Java TM Look and Feel Design Guidelines: Advanced Topics > Part I: General Topics > 4: Behavior > Filtering and Searching a Set of Objects   Previous Next Contents/Index/Search


 

Filtering and Searching a Set of Objects

When working with a large set of objects, users sometimes want to view only objects with particular properties. For example, a user of an email application might want to see only message headers representing unread messages. Searching and filtering are application features that let a user specify which objects a window should display, based on the user's criteria. A user's criteria are called a filter (in filtering) or a query (in searching).

  • Filtering starts from a window displaying a full set of objects, and then omits from the window all objects except those that match the filter.
  • Searching starts from an empty window, and then displays only objects that match the query. (This does not apply to types of searching that select objects from a set of objects currently displayed in a window.)

Providing filtering and searching can improve an application's scalability.

 


NOTE ¯ Sorting a set of objects can be an easier way to provide most of the benefits of filtering the set. For information on sorting, see "Row Sorting" on page 86 . In addition, see Chapter 12 of Java Look and Feel Design Guidelines , 2d ed.


You can provide two kinds of filtering and searching in your application:

  • Complex filtering and searching--Users use a dialog box to specify a filter or query, which can specify any property or set of properties.
  • Simple filtering and searching--Users manipulate a visible control (such as a list or menu) to choose from a set of previously defined filters or queries.

Complex Filtering and Searching

When providing complex filtering or complex searching, follow these guidelines:

 Provide a filter or query for a set of objects if users cannot view the entire set without scrolling it.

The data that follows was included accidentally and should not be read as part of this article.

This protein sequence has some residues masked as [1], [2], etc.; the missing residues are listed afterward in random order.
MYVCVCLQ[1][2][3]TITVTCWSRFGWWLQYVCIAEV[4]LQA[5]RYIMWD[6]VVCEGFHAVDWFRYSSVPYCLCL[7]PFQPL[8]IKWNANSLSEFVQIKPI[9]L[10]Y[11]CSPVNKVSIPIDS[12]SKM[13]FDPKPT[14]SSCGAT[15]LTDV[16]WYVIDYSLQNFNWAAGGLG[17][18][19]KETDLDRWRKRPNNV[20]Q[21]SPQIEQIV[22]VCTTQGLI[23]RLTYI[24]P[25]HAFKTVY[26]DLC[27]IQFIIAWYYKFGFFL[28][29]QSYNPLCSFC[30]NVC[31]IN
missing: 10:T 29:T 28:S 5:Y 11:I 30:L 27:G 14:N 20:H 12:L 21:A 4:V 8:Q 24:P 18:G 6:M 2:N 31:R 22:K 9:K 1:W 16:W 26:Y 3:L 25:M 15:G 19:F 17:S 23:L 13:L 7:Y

Unless your application takes less than 4 seconds to start displaying the complete results of a filter or search, display the results a portion at a time.

 Provide an easy way for users to execute a query or filter again after new data becomes available.

 Enable users to name, save, reuse, and modify custom filters and queries.

 Enable users to construct a single request from multiple filter terms or multiple query terms.

 If the data displayed in a window is the result of a filter or query, indicate that fact above the data. If possible, indicate which filter or query was used to obtain the data.

Simple Filtering and Searching

If users will use certain filters or queries repeatedly, provide quick access to those filters or queries through visible controls. Filters and queries accessible in this way are called simple filters and simple queries.

To enable users to choose simple filters, you can place menu items on the View menu or in a combo box, as in Figure 40.

Figure 40   Simple Filters

 

In Figure 40, the combo box includes the following items:

  • A command to show all objects
  • A set of simple filters defined by the application
  • Simple filters that users have created, named, and saved
  • A command to create and name a new filter

Filters can be more complex than the one in Figure 40. Figure 41 shows a more complex filter.

Figure 41   Complex Filter

 

A task analysis can help you determine both:

  • Whether simple filters and queries might be useful in your application
  • Which types of filters and queries to provide

For references on task analysis, see "Related Books" on page 4 .

 Provide simple filters or simple queries if users need to refer to subsets of information repeatedly.

Stopping Searches and Filter Operations

Users sometimes need to stop a search or filter operation before it is complete--typically, because the operation is taking too long. Users should be able stop a search or filter operation at any time by clicking a command button that, typically, is labeled Stop, Stop Search, or Stop Filtering.

If a user stops a search or filter, your application should display a message stating that any displayed search results are incomplete.

 Indicate a stopped search or filter by placing a message outside the results but near where they are described--for example, in the title area of a table. Figure 42 shows a stopped search indicated by a message ("Stopped by User") displayed above the results. (For more information, see "Letting Users Stop Commands in Progress" on page 111 .)

Figure 42   Stopped Search (Indicated by Text Above the Results)  

 




Java Look and Feel Design Guidelines: Advanced Topics.
Copyright 2001. Sun Microsystems, Inc. All Rights Reserved.
Previous Next Contents/Index/Search
Left Curve
Java SDKs and Tools
Right Curve
Left Curve
Java Resources
Right Curve
JavaOne Banner Java 8 banner (182)